INTERVIEW - Spanish Wind Turbine Maker Gamesa To Set Foot in Bulgaria by Early 2010, Eyes Projects in SEE
SOFIA (Bulgaria), April 9 (SeeNews) – Spanish wind turbine producer Gamesa plans to set foot in Bulgaria by the end of 2009 or in early 2010 and take part in wind farm projects across Southeast Europe, aiming to benefit from the region’s developing renewable energy market, a company official said.
Gamesa has already signed deals to manufacture turbines for a planned 60-megawatt wind farm in Bulgaria. Currently it is looking for a Bulgarian partner to set up a company that will build the turbines and provide for their maintenance once they are put in place, Gamesa sales engineer David Guiu told SeeNews on the sidelines of the 5th International Congress and Exhibition on Energy Efficiency and Renewable Energy Sources for Southeast Europe held in Sofia earlier this week.
“For Bulgaria it is our first project. We are very excited to come here because of the potential of Bulgaria and because we believe Bulgaria has the conditions for us to establish here a company and to grow with the country,” Guiu said.
Guiu declined to disclose details about the investor in the park, which would cost roughly 100 million euro ($132.9 million), and on the Bulgarian partner with which Gamesa is going to set up a Bulgarian-based company, saying talks were confidential.
Gamesa sets up local units in each country of operations, as it prefers to train locals who will operate and maintain its wind turbines, Guiu said.
In the medium term the company would aim to expand in Bulgaria, which should have 2,000 MW of wind farms in place by 2020. Currently, the Balkan country has just 159 MW of wind turbines.
“We are talking about some hundreds of megawatts that are in our interest to have here, in Bulgaria, in the next two or three years,” he said.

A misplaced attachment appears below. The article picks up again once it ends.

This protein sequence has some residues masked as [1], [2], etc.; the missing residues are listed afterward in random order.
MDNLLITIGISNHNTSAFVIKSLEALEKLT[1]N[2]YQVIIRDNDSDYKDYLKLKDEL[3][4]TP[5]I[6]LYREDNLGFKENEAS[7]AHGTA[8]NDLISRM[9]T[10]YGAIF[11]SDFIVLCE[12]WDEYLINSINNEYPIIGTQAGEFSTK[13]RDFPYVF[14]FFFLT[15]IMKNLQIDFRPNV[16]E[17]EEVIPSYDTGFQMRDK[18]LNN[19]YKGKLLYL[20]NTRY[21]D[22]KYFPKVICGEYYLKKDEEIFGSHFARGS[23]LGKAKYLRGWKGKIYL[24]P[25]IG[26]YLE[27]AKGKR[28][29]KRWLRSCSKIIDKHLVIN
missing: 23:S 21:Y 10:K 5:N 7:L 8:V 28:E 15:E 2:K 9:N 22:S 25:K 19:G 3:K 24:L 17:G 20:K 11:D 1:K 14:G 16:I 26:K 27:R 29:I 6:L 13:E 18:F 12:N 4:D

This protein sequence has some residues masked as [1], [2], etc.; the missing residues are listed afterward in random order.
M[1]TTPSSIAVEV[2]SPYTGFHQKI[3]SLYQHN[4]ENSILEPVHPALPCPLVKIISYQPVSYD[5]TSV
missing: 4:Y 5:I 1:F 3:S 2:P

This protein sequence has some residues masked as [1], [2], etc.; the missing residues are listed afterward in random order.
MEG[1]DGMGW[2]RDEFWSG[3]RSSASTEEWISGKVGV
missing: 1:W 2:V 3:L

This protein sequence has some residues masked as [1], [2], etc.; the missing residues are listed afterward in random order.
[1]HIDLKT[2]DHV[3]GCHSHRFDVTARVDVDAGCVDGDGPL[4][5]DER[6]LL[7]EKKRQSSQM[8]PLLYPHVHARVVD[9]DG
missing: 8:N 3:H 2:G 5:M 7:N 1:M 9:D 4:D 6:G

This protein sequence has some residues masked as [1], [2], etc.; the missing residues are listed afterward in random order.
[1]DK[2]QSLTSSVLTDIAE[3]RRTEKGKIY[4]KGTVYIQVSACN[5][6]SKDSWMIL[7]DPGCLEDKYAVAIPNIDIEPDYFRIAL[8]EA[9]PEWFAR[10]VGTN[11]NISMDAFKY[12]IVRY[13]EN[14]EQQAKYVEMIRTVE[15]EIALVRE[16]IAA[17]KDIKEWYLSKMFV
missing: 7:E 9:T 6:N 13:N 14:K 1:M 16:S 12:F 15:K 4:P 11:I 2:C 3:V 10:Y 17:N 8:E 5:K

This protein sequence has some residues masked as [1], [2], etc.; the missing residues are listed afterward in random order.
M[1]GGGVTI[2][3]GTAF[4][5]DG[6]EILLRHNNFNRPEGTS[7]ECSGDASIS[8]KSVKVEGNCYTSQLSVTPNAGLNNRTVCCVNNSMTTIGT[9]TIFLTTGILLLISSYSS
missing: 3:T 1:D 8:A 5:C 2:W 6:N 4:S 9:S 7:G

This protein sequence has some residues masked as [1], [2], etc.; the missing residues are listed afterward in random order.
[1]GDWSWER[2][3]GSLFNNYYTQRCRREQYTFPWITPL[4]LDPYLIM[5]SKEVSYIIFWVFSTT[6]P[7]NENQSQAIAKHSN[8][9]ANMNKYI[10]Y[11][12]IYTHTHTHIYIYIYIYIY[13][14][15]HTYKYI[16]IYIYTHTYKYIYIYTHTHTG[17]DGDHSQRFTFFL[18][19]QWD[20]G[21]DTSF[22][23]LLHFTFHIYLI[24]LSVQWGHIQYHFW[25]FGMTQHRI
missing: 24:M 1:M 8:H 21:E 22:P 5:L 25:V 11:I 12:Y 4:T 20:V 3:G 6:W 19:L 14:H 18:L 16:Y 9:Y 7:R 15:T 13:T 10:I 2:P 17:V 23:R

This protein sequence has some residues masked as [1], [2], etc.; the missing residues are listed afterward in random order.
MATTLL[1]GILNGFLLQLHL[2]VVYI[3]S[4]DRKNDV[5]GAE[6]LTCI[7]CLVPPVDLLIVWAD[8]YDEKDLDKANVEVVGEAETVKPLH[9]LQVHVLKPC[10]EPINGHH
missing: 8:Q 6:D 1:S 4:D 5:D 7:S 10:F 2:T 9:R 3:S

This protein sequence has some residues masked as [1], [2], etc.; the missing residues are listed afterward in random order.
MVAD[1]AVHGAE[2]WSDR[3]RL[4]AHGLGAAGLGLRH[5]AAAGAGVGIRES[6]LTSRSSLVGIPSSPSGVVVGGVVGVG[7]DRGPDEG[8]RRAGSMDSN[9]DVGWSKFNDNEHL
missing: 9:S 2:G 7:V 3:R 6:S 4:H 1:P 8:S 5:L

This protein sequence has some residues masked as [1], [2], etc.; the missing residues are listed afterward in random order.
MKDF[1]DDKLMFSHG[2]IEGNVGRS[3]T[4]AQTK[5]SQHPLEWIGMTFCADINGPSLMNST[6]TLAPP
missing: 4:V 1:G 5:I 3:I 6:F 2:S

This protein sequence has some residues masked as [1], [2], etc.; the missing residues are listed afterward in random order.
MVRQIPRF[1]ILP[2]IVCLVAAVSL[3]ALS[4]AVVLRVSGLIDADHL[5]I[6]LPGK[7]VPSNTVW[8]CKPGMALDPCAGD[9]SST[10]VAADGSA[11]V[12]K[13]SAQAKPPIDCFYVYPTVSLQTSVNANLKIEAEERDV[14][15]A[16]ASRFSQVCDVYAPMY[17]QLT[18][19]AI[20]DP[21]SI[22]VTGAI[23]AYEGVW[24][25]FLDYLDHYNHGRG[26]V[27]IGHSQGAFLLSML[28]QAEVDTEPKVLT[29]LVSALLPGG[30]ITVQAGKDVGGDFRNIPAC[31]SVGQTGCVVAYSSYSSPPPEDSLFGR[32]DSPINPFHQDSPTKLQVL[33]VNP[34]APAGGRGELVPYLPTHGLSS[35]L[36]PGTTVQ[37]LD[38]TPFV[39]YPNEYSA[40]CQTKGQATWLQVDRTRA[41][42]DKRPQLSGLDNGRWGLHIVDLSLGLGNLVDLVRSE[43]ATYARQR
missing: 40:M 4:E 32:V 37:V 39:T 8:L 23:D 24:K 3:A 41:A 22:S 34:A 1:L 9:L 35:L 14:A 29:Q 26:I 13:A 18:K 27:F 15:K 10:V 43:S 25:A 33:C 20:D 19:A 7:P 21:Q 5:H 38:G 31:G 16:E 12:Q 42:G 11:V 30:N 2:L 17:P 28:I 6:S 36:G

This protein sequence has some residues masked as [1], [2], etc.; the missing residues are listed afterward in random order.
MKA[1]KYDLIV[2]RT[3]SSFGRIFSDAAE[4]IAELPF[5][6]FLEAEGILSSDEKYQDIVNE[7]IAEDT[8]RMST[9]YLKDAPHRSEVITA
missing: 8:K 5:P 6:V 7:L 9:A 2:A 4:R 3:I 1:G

The Spanish company will also aim to take part in renewable energy projects in other countries of Southeast Europe where this sector is underdeveloped.
Gamesa said two months ago it has won a tender to supply and install 52 wind turbine generators with a combined capacity of 104 MW for Romanian company Blue Line Impex, a unit of Italy’s Enel. The deal envisages the supply, installation, start-up, operation and a two-year maintenance of the wind turbines. It includes an option for the supply of an additional 69 wind turbines.
“We believe that Romania has big potential but the problem is that the [local] currency exchange rate that we have right now […] makes projects not as profitable as they were one year ago,” Guiu said.
The Romanian leu has lost more than one-fifth of its value against the euro since September on fears of economic slowdown but has started to gain ground recently on the back of a 20 billion euro IMF-led loan package that Romania signed at the end of last month.
“So things depend on the utilities and the price of electricity, and if they increase the price of electricity the projects in Romania will be more profitable or profitable enough at least,” he added.
Gamesa would also have interest in wind farm projects in Bosnia and Croatia but the development of this sector in those countries is still at the very beginning.
“The near future [for us] is Bulgaria and Romania but we have to keep an eye on the other countries,” Guiu said.
Gamesa (www.gamesa.com), set up in 1976, has around 30 production units located in Spain, China and the United States with an international workforce of some 7,200 employees. Its sales rose 27% to 3.551 billion euro last year and its net profit expanded 45% to 320 million euro. It sold 3,684 MW of wind turbines, 12% up from 2007.